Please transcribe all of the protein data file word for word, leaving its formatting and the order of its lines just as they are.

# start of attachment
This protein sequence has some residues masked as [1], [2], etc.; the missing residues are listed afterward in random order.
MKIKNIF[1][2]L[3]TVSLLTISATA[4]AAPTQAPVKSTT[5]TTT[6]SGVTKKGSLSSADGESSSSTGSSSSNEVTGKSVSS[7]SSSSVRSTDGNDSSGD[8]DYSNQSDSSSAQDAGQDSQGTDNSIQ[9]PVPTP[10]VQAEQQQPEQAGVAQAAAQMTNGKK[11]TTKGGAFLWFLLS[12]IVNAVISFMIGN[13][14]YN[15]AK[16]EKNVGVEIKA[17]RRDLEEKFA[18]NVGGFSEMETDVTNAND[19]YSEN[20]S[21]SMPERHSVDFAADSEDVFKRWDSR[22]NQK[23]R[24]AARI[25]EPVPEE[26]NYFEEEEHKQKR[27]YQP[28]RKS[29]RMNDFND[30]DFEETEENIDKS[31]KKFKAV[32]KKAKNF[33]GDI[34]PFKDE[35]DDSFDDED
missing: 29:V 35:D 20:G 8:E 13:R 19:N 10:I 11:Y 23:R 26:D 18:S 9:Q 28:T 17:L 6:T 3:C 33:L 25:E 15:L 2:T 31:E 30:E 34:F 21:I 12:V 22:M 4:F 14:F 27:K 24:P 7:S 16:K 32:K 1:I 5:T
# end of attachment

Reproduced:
This protein sequence has some residues masked as [1], [2], etc.; the missing residues are listed afterward in random order.
MKIKNIF[1][2]L[3]TVSLLTISATA[4]AAPTQAPVKSTT[5]TTT[6]SGVTKKGSLSSADGESSSSTGSSSSNEVTGKSVSS[7]SSSSVRSTDGNDSSGD[8]DYSNQSDSSSAQDAGQDSQGTDNSIQ[9]PVPTP[10]VQAEQQQPEQAGVAQAAAQMTNGKK[11]TTKGGAFLWFLLS[12]IVNAVISFMIGN[13][14]YN[15]AK[16]EKNVGVEIKA[17]RRDLEEKFA[18]NVGGFSEMETDVTNAND[19]YSEN[20]S[21]SMPERHSVDFAADSEDVFKRWDSR[22]NQK[23]R[24]AARI[25]EPVPEE[26]NYFEEEEHKQKR[27]YQP[28]RKS[29]RMNDFND[30]DFEETEENIDKS[31]KKFKAV[32]KKAKNF[33]GDI[34]PFKDE[35]DDSFDDED
missing: 29:V 35:D 20:G 8:E 13:R 19:N 10:I 11:Y 23:R 26:D 18:S 9:Q 28:T 17:L 6:T 3:C 33:L 25:E 15:L 2:T 31:E 30:E 34:F 21:I 12:V 22:M 4:F 14:F 27:K 24:P 7:S 16:K 32:K 1:I 5:T